15 Jun Oil prices climb, but expected U.S. interest rate hike looms
Oil prices rose on Wednesday, rebounding from losses earlier in the session amid concerns over fuel demand and the broader economy ahead of an expected big hike in interest rates by the U.S. Federal Reserve.
In a volatile session, Brent crude futures for August were up 46 cents, or 0.4%, at $121.63 a barrel as of 0642 GMT after falling to as low as $120.65 earlier in the session on the back of a 0.9% decline on Tuesday.
U.S. West Texas Intermediate crude for July rose 41 cents, or 0.3%, to $119.34 a barrel, after hitting a low of $118.22 earlier in the day, having dropped 1.7% a day earlier.
Surging inflation has led investors and oil traders to brace for a big move by the Fed this week – a 75-basis-point increase, which would be the largest U.S. interest rate hike in 28 years.
“An aggressively hawkish signal from the (U.S.) Fed may increase concerns of a global recession, which may dampen the demands of the energy market,” said Leona Liu, analyst at Singapore-based DailyFX.
“If the Fed announces a 75-basis-points hike tonight, oil prices may be notably weak against the dollar in the short term as a hawkish Fed may push investors flow into safe-haven dollar and hit risk-sensitive assets like oil.”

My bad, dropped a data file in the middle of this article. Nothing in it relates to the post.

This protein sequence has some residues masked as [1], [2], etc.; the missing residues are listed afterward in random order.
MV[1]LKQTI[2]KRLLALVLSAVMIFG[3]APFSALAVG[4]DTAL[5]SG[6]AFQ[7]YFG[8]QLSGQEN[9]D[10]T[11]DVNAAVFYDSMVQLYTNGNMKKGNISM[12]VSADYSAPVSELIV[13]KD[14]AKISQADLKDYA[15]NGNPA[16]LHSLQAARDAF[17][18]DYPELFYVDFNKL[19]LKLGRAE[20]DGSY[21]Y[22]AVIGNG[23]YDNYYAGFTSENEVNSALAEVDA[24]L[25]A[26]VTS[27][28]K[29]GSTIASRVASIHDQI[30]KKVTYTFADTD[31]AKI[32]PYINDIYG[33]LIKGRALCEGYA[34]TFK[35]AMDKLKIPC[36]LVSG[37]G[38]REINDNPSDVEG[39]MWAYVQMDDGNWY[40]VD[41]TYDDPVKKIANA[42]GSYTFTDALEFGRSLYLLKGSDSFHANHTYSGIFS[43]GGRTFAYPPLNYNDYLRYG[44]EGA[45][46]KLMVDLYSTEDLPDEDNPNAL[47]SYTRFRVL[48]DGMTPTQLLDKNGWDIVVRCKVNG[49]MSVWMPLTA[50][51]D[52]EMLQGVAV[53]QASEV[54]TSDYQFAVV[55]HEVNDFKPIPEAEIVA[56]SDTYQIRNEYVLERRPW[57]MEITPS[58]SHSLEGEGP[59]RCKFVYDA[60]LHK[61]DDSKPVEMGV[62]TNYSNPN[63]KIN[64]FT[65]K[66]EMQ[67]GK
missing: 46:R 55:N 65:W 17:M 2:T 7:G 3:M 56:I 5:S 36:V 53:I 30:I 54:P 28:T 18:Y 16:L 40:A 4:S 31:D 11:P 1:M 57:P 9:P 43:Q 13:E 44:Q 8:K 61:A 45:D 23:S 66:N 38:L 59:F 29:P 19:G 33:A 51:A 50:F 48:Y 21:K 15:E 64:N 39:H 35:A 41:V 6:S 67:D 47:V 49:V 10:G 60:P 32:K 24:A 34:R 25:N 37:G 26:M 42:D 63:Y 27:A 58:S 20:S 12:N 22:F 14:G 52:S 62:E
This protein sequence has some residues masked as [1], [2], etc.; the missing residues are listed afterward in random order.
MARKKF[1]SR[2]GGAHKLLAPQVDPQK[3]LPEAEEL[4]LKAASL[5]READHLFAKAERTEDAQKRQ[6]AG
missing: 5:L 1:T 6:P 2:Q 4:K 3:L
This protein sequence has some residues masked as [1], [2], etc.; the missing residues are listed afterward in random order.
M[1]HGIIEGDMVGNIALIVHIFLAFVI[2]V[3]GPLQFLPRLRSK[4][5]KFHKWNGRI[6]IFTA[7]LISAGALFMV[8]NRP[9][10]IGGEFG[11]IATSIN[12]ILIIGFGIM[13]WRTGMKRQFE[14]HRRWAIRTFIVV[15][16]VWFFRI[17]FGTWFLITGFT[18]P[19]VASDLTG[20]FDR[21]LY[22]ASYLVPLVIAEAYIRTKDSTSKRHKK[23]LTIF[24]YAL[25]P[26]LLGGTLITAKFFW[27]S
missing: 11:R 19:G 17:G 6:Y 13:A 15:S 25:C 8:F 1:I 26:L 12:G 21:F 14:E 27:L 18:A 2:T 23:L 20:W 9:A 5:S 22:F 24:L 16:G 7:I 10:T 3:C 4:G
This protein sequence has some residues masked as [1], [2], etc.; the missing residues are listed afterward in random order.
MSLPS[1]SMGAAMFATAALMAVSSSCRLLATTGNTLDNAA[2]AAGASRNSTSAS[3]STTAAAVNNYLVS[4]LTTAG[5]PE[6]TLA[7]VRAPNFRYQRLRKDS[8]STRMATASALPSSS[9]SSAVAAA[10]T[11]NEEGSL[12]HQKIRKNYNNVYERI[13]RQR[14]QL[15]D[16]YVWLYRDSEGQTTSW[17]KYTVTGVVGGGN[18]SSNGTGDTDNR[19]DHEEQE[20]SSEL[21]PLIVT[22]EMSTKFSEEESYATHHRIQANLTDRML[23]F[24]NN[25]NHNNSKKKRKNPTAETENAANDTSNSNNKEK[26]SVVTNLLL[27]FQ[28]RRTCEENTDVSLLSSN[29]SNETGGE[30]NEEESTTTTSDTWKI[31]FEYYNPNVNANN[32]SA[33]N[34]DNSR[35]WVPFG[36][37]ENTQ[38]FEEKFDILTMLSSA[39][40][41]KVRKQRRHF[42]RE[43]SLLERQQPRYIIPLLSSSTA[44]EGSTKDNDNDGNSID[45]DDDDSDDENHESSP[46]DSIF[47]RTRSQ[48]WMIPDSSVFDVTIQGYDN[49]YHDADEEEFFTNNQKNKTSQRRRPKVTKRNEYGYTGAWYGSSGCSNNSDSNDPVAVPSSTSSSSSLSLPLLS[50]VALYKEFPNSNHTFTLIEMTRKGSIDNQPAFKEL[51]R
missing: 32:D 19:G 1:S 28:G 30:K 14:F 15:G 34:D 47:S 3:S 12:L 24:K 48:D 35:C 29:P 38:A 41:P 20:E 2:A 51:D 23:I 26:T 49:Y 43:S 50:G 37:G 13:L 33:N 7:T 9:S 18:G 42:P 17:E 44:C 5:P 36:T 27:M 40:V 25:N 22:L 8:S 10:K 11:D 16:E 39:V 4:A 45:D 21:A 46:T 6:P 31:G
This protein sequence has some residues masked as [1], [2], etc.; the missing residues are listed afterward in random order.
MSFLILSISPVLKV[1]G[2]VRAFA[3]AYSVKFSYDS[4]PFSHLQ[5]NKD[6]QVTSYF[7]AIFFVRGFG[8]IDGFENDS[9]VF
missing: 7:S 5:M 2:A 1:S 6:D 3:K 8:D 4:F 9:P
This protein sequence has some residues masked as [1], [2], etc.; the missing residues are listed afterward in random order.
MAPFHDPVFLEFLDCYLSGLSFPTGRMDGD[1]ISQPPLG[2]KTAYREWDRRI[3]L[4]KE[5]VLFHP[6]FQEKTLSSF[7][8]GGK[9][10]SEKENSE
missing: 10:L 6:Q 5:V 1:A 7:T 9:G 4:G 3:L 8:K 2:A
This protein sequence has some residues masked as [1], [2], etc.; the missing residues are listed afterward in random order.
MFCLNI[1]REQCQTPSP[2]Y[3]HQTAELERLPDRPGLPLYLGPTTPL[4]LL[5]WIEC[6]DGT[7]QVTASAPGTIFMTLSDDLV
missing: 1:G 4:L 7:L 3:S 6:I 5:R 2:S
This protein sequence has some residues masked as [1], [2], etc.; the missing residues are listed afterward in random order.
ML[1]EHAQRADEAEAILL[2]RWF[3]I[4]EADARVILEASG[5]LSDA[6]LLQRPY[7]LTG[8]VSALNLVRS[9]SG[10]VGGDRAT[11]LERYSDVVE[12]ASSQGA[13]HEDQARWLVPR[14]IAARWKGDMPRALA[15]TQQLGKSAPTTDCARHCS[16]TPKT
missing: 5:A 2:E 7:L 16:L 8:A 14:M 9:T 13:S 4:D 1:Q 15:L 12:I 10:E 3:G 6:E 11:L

On the demand side, China’s latest COVID outbreak, traced to a 24-hour bar in Beijing, has raised fears of a new phase of lockdowns.
The country’s economy, however, showed signs of recovery in May after slumping in the prior month as industrial production rose unexpectedly.
In its monthly report, the Organization of the Petroleum Exporting Countries (OPEC) stuck to its forecast that world oil demand will exceed pre-pandemic levels in 2022.
“Overall, the supply/demand situation remains supply-constrained, and I can’t see that reality changing until the world economy slows sharply,” said Jeffrey Halley, senior market analyst at OANDA.
Still, offering some support to prices is tight supply, which has been aggravated by a drop in exports from Libya amid a political crisis that has hit output and ports.